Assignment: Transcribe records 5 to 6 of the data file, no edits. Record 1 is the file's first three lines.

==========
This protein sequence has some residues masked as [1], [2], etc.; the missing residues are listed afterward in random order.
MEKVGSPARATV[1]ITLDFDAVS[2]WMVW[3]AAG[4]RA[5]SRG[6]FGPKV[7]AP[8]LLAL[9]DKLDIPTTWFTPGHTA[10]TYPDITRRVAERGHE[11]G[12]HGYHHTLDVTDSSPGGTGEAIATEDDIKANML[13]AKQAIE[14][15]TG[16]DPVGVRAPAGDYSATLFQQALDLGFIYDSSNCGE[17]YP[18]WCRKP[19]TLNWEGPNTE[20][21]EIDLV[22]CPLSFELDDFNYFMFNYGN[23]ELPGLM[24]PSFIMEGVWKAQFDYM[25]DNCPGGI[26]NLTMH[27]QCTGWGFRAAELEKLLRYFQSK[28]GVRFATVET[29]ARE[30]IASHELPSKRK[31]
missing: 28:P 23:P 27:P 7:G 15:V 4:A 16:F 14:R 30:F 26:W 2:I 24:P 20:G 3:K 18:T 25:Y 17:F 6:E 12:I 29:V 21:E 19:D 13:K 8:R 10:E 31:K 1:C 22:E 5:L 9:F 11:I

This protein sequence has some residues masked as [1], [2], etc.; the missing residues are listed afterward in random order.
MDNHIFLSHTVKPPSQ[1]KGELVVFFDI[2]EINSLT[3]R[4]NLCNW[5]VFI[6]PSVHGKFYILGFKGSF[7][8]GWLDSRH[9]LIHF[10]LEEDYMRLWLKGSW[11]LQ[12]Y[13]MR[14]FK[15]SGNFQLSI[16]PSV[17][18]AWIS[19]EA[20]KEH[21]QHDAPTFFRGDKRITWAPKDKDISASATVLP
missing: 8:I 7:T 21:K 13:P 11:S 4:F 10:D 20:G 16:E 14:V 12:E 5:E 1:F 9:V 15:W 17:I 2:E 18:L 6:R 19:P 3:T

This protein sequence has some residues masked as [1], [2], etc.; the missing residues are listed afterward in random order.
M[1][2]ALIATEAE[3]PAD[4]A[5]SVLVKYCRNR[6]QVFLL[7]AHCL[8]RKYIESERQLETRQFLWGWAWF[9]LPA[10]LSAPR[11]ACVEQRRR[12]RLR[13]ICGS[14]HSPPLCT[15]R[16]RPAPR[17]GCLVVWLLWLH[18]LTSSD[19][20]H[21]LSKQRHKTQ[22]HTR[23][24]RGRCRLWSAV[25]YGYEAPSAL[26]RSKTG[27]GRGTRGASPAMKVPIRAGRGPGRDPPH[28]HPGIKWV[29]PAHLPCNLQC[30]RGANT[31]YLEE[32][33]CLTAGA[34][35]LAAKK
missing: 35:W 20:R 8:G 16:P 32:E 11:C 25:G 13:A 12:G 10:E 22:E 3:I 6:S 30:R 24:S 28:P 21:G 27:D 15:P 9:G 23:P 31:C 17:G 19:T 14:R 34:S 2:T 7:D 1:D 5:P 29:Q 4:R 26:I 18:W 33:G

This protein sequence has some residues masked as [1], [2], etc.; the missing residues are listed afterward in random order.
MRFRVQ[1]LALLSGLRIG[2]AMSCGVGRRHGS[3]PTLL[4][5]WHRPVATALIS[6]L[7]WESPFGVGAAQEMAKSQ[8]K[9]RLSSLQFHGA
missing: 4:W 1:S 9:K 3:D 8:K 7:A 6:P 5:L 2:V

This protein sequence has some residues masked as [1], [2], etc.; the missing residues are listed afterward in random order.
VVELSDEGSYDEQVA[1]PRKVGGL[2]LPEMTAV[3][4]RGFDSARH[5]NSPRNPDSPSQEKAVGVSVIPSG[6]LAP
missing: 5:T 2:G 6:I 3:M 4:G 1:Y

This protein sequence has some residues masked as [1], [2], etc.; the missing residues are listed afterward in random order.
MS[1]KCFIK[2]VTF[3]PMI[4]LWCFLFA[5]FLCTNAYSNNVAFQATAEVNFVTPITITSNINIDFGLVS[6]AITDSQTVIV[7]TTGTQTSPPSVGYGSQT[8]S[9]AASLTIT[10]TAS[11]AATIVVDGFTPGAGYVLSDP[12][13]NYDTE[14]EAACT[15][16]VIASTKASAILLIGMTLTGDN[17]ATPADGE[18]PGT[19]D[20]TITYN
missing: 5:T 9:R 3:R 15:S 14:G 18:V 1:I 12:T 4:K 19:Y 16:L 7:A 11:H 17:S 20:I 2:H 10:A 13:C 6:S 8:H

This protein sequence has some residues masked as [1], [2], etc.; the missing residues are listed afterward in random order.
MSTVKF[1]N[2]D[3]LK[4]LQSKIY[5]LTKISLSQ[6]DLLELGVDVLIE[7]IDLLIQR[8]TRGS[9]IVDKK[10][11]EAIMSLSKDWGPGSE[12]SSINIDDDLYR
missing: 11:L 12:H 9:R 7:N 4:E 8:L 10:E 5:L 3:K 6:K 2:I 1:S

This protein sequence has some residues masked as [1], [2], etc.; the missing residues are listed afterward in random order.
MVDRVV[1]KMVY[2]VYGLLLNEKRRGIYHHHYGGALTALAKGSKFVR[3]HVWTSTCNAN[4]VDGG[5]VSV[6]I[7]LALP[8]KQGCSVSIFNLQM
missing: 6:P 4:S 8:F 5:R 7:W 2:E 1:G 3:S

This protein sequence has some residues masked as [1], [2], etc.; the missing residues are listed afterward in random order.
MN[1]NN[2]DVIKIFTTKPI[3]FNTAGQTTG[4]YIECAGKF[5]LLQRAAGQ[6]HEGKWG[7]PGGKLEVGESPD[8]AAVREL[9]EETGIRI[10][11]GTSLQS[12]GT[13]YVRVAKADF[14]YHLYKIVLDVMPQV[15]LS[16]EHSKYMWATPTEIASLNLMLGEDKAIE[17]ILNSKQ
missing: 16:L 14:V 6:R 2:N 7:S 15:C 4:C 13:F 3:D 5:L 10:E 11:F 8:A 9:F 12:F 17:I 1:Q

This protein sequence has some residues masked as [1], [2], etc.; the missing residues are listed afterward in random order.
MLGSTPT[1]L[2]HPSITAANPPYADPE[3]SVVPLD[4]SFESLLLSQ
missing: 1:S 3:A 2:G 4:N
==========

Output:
This protein sequence has some residues masked as [1], [2], etc.; the missing residues are listed afterward in random order.
VVELSDEGSYDEQVA[1]PRKVGGL[2]LPEMTAV[3][4]RGFDSARH[5]NSPRNPDSPSQEKAVGVSVIPSG[6]LAP
missing: 5:T 2:G 6:I 3:M 4:G 1:Y

This protein sequence has some residues masked as [1], [2], etc.; the missing residues are listed afterward in random order.
MS[1]KCFIK[2]VTF[3]PMI[4]LWCFLFA[5]FLCTNAYSNNVAFQATAEVNFVTPITITSNINIDFGLVS[6]AITDSQTVIV[7]TTGTQTSPPSVGYGSQT[8]S[9]AASLTIT[10]TAS[11]AATIVVDGFTPGAGYVLSDP[12][13]NYDTE[14]EAACT[15][16]VIASTKASAILLIGMTLTGDN[17]ATPADGE[18]PGT[19]D[20]TITYN
missing: 5:T 9:R 3:R 15:S 14:G 18:V 1:I 12:T 4:K 19:Y 16:L 7:A 11:H 17:S 20:I 2:H 10:A 13:C 6:S 8:H